Along with the other members of her family, Dr. Story found her own path into the world of the horse and discovered her calling as a veterinarian. She earned her bachelor’s degree and Doctor of Veterinary Medicine from Colorado State University. During veterinary school, she enjoyed research activities in Ithaca, New York, and Sydney, Australia. After an internship at Rood and Riddle Equine Hospital in Lexington, Kentucky, and surgical residency at Kansas State, she returned to Colorado and worked in a private equine referral hospital as a staff surgeon for nine years, learning from the equine lameness practitioners there who are regarded to be amongst the nation’s best. In 2013, Dr. Story returned to CSU and joined the equine sports medicine team. As with everything she does, she threw herself entirely into the pursuit of excellence in her work, earning a second board certification with the newest veterinary specialty college, the American College of Veterinary Sports Medicine and Rehabilitation. A brilliant surgeon and genuine equine advocate, she remains in awe of the horse’s abilities as natural athletes. You’d think the work as an educator and veterinarian would be an old hat by now, but never to Dr. Story. To watch her with her hands on a horse is to witness immense skill and talent coupled with an almost childlike wonderment. She loves these animals, but beyond that, it’s almost as if she understands them to an uncanny degree. “I strongly believe that we’re given gifts, and we should use those gifts the best we can. I think I have a gift to understand the horses, and I want to give back. There’s just nothing else I could possibly do.” To expand the opportunities to truly help, Dr. Story earned certifications in equine chiropractic care and acupuncture, both of which she regularly uses to assist in making her patients more comfortable by reducing pain. She’s finely attuned to acute and subtle expressions of pain and makes it her mission to alleviate that suffering by calling on her quadrant of learned and practiced specialties, then using a combination approach. Her clinical work in pursuit of a doctorate includes her 2021 CSU dissertation “Equine Cervical Pain and Dysfunction” that aims to address the “paucity of peer-reviewed equine literature available describing cervical pain and dysfunction in the horse.”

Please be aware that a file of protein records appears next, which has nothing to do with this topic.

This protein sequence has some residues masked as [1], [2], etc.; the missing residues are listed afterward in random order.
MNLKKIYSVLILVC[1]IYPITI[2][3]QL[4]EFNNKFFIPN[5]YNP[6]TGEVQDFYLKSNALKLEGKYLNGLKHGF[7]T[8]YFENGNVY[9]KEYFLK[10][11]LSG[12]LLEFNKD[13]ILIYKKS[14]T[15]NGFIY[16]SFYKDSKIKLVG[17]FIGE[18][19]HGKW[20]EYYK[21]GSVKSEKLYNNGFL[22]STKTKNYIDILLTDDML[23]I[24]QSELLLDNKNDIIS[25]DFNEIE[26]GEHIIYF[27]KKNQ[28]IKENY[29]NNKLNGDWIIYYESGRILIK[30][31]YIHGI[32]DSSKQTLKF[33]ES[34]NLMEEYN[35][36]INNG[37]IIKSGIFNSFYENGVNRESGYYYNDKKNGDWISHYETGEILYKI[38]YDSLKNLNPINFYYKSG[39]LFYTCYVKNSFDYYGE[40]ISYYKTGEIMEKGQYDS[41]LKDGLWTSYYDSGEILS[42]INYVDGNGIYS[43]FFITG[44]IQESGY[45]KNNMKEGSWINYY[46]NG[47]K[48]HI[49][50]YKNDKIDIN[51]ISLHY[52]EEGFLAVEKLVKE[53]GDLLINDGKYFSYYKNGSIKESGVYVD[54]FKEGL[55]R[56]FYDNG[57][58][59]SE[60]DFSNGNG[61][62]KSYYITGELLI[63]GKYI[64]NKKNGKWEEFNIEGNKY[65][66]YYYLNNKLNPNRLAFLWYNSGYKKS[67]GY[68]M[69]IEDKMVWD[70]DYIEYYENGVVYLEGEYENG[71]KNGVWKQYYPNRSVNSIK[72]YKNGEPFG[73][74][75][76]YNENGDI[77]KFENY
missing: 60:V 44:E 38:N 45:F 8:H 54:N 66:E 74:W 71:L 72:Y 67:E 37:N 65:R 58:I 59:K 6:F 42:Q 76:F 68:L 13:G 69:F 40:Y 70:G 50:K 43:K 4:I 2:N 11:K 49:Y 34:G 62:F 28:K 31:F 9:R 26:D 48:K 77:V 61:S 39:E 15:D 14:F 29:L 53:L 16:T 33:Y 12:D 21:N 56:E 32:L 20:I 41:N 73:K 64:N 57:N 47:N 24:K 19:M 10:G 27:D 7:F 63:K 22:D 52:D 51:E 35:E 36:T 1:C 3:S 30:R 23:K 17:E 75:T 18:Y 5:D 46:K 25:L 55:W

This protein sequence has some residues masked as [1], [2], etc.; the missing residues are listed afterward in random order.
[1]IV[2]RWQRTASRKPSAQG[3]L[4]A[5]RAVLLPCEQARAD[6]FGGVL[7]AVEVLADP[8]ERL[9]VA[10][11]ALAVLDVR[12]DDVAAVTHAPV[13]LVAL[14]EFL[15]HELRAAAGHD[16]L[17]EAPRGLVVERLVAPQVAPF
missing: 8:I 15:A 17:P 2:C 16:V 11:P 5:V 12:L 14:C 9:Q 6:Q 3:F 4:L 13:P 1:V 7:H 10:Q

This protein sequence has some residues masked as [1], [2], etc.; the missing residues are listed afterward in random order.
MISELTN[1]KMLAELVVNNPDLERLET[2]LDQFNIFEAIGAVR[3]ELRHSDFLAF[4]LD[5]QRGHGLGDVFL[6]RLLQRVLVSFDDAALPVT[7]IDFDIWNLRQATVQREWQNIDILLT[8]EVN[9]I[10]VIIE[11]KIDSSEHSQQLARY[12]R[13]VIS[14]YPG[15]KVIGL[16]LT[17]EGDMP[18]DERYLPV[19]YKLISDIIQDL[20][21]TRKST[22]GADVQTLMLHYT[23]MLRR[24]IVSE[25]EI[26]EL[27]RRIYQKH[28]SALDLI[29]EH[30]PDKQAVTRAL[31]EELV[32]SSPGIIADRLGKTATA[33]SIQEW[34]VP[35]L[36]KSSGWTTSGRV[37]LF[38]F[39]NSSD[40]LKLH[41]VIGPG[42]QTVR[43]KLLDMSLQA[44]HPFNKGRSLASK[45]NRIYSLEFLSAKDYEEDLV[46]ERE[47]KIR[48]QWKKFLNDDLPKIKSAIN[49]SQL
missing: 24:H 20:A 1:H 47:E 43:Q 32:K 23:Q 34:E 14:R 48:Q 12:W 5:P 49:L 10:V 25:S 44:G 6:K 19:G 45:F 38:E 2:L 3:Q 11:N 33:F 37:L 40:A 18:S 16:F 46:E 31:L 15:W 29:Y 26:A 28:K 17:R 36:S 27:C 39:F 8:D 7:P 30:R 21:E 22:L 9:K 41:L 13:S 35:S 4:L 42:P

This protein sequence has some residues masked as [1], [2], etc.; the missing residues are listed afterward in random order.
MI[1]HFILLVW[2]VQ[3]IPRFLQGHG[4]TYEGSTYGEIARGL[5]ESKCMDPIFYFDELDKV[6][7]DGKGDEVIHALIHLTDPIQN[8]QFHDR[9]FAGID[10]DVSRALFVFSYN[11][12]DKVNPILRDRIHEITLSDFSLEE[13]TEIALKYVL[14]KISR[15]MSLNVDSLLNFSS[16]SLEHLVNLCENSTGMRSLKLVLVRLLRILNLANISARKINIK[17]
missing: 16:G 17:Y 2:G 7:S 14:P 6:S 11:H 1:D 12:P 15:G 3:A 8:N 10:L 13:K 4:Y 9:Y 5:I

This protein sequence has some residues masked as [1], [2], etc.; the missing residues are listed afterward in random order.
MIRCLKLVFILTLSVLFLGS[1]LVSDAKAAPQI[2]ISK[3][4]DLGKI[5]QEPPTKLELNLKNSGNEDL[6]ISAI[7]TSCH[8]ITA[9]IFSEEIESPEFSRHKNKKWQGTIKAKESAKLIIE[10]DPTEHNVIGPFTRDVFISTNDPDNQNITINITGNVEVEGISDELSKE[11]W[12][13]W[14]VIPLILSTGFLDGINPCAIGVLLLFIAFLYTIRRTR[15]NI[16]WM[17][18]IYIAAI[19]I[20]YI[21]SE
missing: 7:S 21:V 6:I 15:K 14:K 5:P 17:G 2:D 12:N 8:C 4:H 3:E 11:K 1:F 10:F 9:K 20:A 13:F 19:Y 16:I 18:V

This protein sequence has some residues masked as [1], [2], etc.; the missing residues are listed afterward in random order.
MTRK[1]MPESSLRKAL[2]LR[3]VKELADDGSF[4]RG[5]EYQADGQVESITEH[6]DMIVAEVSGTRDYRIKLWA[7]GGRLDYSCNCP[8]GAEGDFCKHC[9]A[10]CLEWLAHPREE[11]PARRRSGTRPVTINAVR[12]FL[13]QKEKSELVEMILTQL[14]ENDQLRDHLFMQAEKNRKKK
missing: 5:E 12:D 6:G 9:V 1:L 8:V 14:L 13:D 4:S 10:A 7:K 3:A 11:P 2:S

PHOTO BY ELIZABETH HAY PHOTOGRAPHY

PHOTO BY ELIZABETH HAY PHOTOGRAPHY

Dr. Melinda Story earned her bachelor’s degree and Doctor of Veterinary Medicine from Colorado State University and is boarded in both surgery and sports medicine and rehabilitation.

“What in the world else would I do with my days than spend them committed to the horse and trying to make their lives better? Because they make my life better.”
— Melinda Story, DVM, DACVS, DACVSMR, cVMA, CIVCA, Colorado State University